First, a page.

20 Enhancing the Postdoctoral Experience for Scientists and Engineers Recommendations for Funders 1.Define the postdoctoral experience 2.Establish terms and conditions for funded postdocs that include appropriate stipends or salaries, medical benefits, travel funding, leave policies, performance reviews, career planning, skill enhancement, and tracking 3.Private funding organizations, such as foundations, should play a larger role in encouraging best practices and setting appropriate stipend levels 4.Non-governmental organizations and foreign governments should assume their own responsibilities for postdocs 5.Funding organizations should require that those seeking to support postdocs under training or research grants demonstrate their qualifications for this responsibility 6.Establish career-transition grants for senior postdoctoral fellows

21 Enhancing the Postdoctoral Experience for Scientists and Engineers Recommendations for NIH 1.Establish a central office for all postdocs 2.Establish a stipend or salary scale for all postdocs 3.Define the postdoctoral experience (as above) 4.Host annual meetings with the postdoctoral community 5.Allow institutions and PIs the ability to combine the funding from the traineeship program and from NIH research grants so the PI may increase the stipend for postdocs without requiring an increase in the number of hours a postdoc must work

22 Enhancing the Postdoctoral Experience for Scientists and Engineers Recommendations for NSF 1.Establish a central office for all postdocs (as for NIH) 2.Establish a stipend or salary scale for all postdocs (as for NIH) 3.Define the postdoctoral experience (as for NIH) 4.Host annual meetings with the postdoctoral community (as for NIH) 5.Establish a mechanism for the regular collection of data on the postdoctoral community, as happens for graduate students

23 Enhancing the Postdoctoral Experience for Scientists and Engineers Recommendations for Disciplinary Societies 1.Play a larger role in promoting the professional careers of postdocs 2.Support job searches by postdocs 3.Develop norms regarding the postdoctoral experience in their field that could be adopted by advisers and institutions in their field 4.Collect and analyze data and provide the best available information about career planning and employment prospects 5.Organize programs or workshops to advance professional skills

24 The State of the Postdoctoral Experience for Scientists and Engineers Revisited 1.General characteristics: How many postdoctoral fellows are there in the U.S.? Where are they working, in what fields, and for how many years? 2.Current conditions: Are expectations of principal investigators made clear? Do postdocs receive adequate professional status and privileges as well as salary and benefits? Are the rules clear about credit they receive for their discoveries, and are they receiving adequate career guidance and development? 3.Institutional provisions: Do postdocs serve as investigators on grants? Are questions of intellectual property identified and provided for? At universities, is teaching required; if not, is it encouraged or discouraged? 4.Career paths: Where do postdocs come from? What do we know and what can we learn about what postdocs do after they complete their programs? How well are the postdoc programs matched with the career opportunities that are open to them? 5.Recent trends and changes: Have previous recommendations been implemented and to what effect? Are there other developments in the research enterprise that have had a significant effect on postdocs? 6.Participation in the research enterprise: Are postdocs being invited to review journal articles and write grant proposals, either formally by journals and agencies or informally by PIs, and is this experience useful? What are the impressions of postdocs about peer review today? Are postdocs being used effectively in research? Are postdocs acquiring the skills they need to become productive independent researchers in the future?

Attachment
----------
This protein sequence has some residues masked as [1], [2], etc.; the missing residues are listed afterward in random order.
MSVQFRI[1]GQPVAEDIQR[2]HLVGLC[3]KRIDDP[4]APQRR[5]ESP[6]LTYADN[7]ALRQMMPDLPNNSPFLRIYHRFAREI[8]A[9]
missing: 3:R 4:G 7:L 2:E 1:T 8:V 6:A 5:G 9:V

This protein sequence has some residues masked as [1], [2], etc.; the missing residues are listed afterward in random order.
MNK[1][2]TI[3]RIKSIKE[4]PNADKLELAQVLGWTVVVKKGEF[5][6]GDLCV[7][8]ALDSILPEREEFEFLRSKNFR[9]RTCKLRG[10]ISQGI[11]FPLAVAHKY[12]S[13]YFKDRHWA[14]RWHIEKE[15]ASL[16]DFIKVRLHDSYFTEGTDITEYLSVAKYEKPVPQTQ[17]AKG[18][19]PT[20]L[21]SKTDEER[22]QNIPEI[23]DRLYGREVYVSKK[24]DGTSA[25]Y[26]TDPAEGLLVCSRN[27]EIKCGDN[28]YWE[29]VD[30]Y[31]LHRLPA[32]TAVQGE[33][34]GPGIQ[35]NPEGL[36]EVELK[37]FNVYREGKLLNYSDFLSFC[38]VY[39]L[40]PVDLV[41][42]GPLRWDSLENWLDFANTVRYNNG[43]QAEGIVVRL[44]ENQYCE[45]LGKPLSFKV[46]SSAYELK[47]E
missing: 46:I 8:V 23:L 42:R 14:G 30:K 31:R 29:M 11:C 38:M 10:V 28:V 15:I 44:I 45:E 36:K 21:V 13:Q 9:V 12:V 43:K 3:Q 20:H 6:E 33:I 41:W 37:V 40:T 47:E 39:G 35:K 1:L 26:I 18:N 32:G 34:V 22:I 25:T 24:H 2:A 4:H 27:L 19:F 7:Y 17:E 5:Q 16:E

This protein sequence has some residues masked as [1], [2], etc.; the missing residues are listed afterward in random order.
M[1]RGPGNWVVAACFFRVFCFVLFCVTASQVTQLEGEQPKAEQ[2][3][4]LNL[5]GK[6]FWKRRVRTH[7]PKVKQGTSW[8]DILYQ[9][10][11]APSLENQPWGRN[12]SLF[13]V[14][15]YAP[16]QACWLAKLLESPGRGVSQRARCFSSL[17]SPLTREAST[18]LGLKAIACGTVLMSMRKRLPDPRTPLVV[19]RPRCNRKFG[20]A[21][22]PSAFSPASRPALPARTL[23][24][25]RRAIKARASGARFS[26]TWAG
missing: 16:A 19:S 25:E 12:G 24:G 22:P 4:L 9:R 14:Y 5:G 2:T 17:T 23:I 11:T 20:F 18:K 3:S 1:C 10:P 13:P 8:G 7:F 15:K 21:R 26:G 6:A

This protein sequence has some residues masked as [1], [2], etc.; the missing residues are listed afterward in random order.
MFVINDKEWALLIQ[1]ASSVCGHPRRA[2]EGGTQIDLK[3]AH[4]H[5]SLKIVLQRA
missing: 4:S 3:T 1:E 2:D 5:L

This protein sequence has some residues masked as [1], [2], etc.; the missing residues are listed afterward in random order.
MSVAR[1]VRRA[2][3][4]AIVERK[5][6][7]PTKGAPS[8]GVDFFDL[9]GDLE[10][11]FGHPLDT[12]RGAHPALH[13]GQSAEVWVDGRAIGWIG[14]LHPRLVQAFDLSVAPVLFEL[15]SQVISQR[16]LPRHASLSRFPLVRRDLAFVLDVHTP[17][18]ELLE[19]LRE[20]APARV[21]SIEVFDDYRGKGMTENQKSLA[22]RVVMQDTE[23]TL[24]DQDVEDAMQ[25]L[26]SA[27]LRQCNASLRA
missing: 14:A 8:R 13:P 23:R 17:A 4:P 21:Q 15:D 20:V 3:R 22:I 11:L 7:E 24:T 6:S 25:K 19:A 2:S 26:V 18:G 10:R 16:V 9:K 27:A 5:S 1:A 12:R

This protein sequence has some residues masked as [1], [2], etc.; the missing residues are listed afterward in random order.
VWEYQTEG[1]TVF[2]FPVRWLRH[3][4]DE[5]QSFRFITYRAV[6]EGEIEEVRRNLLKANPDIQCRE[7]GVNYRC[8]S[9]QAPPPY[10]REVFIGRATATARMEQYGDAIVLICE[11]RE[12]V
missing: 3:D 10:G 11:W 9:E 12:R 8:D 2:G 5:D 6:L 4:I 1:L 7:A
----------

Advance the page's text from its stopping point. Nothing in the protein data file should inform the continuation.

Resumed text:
25 Committee Members GREGORY PETSKO Gyula and Katica Tauber Professor Department of Biochemistry and Chemistry Brandeis University NANCY SCHWARTZ Associate Dean for Graduate and Postdoctoral Affairs The University of Chicago SIBBY ANDERSON-THOMPKINS Director of Postdoctoral Affairs University of North Carolina, Chapel Hill PAULA STEPHAN Professor of Economics Georgia State University H. RUSSELL BERNARD Professor Emeritus Department of Anthropology University of Florida LORRAINE TRACEY Director of Biological Research and Development Nanodetection Technology NAPOLEONE FERRARA Genentech Fellow Genentech, Inc. MICHAEL TURNER Rauner Distinguished Service Professor and Director Kavli Institute for Cosmological Physics The University of Chicago CAROL GREIDER Daniel Nathans Professor and Director Department of Molecular Biology and Genetics Johns Hopkins University School of Medicine ALLISON WOODALL Managing Counsel Labor, Employment and Benefits Group University of California System JAMES PLUMMER Frederick Emmons Terman Dean School of Engineering Stanford University JOAN WOODARD Retired Executive Vice President and Deputy Director Sandia National Laboratories ALBERT REECE Vice President for Medical Affairs Bowers Distinguished Professor and Dean University of Maryland School of Medicine